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2 min read

Curran Family

Curran Family

All children are deserving of a permanent, loving family. However, children in foster care with unique emotional, physical, and intellectual needs are often dismissed and overlooked, simply due to the challenges they face. On average, these kids wait a full year longer than their peers to find adoptive homes. 

Margaret and Matthew Curran, who adopted their sons Chris and Brandon and daughter Trinnie, know firsthand that children with additional needs want what every child wants: the unconditional love and support of a permanent family. 

The Curran family adopted Chris from Ukraine almost 20 years ago. The younger Curran children, Brandon and Trinnie, were both adopted from Massachusetts foster care in 2004 and 2014, respectively. Each of the children has a range of needs that include ADHD, developmental delays, learning disabilities, and other medical conditions. 

“When you’re going through MAPP training and completing your application, you’re asked a lot of questions,” explains Margaret. “They really make you sit together as a couple—if you’re part of a couple—and think about the different challenges that you feel you would be ready to deal with or those that you might not be ready for.”

Exploring the challenges you can handle as a family is an important step in the adoption process. But the Currans found that it was the connection with their kids, not the challenges, that defined their journey as a family.

“Sometimes, you just meet the child and all of that stuff goes away,” says Matthew. 

And while neither Chris nor Brandon remember much about their lives before being adopted, they both feel grateful to have been placed in a home where they can stay forever.  

“Now that I look back at everything, I’m very blessed,” Chris explains. “[To other kids waiting to be adopted], I would say that it might not be right away, but you’ll find a family that loves and cares for you and wants to show you how much they care about you.”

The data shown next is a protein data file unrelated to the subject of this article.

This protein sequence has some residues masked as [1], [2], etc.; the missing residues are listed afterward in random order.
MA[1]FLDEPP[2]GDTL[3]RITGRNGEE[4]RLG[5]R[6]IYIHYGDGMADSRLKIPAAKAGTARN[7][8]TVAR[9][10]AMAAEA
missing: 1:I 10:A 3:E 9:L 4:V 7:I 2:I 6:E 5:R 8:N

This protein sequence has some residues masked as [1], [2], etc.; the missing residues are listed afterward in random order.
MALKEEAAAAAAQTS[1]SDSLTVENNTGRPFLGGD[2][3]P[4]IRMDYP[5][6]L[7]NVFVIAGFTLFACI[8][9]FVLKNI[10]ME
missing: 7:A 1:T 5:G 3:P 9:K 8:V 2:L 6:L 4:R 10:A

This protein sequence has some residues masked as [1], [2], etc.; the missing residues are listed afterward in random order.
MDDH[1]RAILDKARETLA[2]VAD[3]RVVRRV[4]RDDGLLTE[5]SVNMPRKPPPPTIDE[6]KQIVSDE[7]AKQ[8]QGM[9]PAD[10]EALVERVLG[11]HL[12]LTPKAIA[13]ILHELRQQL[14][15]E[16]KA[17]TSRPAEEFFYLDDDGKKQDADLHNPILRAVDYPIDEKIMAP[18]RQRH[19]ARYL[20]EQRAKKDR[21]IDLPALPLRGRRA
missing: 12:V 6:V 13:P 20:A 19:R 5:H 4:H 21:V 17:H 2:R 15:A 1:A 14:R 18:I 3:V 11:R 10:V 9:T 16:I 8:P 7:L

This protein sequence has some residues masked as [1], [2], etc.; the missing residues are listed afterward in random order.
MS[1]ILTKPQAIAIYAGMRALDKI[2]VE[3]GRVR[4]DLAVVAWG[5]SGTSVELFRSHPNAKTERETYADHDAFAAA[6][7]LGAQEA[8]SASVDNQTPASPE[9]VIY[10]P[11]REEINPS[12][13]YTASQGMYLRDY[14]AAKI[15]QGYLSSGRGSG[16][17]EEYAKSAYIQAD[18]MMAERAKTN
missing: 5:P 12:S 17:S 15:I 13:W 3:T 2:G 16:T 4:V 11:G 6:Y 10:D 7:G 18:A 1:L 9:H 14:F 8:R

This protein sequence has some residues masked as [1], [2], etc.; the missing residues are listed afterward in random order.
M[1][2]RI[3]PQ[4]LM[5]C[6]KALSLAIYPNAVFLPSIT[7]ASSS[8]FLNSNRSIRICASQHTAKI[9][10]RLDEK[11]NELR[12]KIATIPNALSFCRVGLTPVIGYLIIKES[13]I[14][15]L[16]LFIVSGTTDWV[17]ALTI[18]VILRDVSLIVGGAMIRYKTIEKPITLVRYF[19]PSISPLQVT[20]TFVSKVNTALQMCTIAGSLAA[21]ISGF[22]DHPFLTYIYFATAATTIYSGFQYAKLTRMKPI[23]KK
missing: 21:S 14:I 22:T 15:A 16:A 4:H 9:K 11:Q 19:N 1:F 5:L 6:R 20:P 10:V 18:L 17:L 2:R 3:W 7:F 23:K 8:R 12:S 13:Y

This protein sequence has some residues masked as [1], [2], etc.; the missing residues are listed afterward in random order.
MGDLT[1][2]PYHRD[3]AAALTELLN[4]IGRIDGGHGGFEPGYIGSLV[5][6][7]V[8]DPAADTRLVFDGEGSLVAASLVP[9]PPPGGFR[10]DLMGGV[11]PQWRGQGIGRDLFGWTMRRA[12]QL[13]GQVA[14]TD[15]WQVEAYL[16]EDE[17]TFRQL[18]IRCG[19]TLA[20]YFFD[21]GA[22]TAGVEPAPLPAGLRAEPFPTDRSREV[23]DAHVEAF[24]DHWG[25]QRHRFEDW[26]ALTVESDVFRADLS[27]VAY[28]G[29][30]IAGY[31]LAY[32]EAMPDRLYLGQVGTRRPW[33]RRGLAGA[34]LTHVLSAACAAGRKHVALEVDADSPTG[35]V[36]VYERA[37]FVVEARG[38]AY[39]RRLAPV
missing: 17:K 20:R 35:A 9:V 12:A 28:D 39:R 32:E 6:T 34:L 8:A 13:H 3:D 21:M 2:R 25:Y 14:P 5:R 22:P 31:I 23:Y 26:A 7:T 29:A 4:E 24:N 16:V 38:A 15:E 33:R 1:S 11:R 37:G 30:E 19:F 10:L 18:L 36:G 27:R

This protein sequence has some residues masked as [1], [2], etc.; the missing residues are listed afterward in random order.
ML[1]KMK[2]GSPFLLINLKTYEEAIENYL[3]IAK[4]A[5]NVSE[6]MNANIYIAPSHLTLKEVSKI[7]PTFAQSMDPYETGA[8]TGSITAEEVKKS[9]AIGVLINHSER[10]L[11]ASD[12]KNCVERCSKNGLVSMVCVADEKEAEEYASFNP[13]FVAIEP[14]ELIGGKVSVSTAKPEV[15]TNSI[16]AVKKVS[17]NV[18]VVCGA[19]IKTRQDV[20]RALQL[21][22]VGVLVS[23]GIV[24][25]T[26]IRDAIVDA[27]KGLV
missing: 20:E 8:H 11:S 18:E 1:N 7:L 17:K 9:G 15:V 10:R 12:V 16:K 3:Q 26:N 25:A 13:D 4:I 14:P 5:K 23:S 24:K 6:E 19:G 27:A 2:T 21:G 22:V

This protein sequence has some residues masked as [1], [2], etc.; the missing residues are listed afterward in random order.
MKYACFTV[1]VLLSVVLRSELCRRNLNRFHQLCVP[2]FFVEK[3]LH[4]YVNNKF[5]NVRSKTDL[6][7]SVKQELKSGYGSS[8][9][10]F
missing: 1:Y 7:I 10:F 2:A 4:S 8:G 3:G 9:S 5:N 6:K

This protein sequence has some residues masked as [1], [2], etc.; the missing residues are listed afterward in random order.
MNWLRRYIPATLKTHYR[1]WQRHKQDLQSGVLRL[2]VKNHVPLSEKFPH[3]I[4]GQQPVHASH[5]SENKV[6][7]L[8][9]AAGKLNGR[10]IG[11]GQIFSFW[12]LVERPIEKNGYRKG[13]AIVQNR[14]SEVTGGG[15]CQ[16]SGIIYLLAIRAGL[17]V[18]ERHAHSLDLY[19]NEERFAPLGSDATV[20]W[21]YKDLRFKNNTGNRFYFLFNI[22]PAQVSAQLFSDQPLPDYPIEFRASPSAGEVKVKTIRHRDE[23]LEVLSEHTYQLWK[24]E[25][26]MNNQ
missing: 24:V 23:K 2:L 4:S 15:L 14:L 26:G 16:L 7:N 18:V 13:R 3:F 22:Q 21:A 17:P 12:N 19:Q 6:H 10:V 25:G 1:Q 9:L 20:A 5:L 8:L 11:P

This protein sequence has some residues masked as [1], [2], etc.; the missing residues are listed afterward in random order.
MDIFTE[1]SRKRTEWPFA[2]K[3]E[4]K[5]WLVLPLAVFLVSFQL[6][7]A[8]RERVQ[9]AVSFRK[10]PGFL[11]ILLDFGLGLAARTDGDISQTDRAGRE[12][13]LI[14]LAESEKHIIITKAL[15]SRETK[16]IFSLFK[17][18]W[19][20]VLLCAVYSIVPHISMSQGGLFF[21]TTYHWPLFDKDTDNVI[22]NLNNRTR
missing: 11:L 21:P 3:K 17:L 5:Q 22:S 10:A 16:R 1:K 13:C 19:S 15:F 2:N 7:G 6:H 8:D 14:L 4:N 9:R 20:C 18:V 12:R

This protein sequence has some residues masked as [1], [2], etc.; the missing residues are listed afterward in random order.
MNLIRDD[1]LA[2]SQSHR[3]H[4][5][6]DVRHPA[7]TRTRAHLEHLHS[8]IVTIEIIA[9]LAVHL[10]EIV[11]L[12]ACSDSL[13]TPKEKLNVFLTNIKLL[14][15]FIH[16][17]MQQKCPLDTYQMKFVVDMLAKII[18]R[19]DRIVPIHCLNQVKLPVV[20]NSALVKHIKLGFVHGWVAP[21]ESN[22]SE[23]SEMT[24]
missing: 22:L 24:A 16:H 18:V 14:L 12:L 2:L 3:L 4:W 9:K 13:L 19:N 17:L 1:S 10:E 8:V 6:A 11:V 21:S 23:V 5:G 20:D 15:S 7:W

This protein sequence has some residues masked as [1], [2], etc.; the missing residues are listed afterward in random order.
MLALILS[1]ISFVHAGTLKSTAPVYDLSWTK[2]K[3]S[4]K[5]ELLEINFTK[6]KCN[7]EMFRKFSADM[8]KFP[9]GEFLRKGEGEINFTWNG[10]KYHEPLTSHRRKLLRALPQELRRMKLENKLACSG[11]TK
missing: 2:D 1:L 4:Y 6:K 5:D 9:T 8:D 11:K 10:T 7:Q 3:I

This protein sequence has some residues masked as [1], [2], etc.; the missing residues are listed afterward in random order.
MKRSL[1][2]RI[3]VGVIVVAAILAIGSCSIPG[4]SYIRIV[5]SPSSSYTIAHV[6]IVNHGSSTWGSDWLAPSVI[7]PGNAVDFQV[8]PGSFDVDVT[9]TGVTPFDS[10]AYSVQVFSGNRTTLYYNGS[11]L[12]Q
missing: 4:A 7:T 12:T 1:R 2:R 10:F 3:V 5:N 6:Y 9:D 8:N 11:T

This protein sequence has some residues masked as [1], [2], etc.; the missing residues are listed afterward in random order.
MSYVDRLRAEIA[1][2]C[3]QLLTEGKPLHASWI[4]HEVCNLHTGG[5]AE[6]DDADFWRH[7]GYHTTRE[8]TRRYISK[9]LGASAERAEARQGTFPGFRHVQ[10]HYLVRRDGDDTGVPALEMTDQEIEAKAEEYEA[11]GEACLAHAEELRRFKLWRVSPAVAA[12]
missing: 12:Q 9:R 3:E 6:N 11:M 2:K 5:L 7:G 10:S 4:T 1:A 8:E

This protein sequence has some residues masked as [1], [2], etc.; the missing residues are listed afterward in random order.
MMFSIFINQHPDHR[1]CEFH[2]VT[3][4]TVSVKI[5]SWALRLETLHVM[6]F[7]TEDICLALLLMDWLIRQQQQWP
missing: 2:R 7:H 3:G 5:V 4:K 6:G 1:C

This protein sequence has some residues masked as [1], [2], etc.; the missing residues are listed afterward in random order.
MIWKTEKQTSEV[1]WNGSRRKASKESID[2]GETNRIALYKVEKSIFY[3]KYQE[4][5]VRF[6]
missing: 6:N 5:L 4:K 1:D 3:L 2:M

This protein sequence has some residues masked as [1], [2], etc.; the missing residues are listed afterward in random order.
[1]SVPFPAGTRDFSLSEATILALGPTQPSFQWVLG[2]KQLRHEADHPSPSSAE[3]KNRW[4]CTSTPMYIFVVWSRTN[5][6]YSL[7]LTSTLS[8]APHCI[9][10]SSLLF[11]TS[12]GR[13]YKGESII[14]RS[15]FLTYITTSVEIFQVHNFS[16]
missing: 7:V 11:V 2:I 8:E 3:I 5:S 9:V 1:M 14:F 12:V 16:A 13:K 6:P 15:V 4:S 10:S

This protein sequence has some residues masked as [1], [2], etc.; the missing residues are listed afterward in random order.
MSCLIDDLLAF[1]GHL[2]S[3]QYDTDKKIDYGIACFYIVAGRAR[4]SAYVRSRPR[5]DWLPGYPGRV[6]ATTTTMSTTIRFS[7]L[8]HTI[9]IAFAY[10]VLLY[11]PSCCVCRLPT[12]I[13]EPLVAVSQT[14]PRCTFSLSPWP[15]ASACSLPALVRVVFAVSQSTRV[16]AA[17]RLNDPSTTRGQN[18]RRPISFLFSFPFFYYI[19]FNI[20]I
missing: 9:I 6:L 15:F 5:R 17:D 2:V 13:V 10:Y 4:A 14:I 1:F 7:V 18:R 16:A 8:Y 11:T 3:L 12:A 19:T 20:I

Brandon also explains how important the sense of permanency in his home has been for him, even if he was a bit unsure whether things would work out at first.

“When you’ve been in one place and then another, you’re not really sure if [your placement] is going to be just another place. It was kind of a pleasant surprise to realize that I was actually staying here. I remember that feeling pretty well.

Now, the Curran children love spending time together as siblings, whether they’re playing board games or tossing around a football outside. Birthdays are a big deal in the Curran household too, as Trinnie and Brandon share the same day. 

“I get to choose the dinner, and she gets to choose the cake,” Brandon explains with a laugh. “Because I still get cake either way.” 

When thinking about what advice she would give to other families considering adopting a child with special needs or considering adopting in general, Margaret explains that “What’s most important is that you come together as a unit and try to support one another. Remember that you’re not alone in all of this.” 

MARE is committed to closing the permanency gap for children and teens with complex needs in foster care. These kids need families who don't define them by their limitations but see them for the unique individuals they are. Thanks to families like the Curran's, 35% of the children we helped to place in adoptive homes last year had complex needs.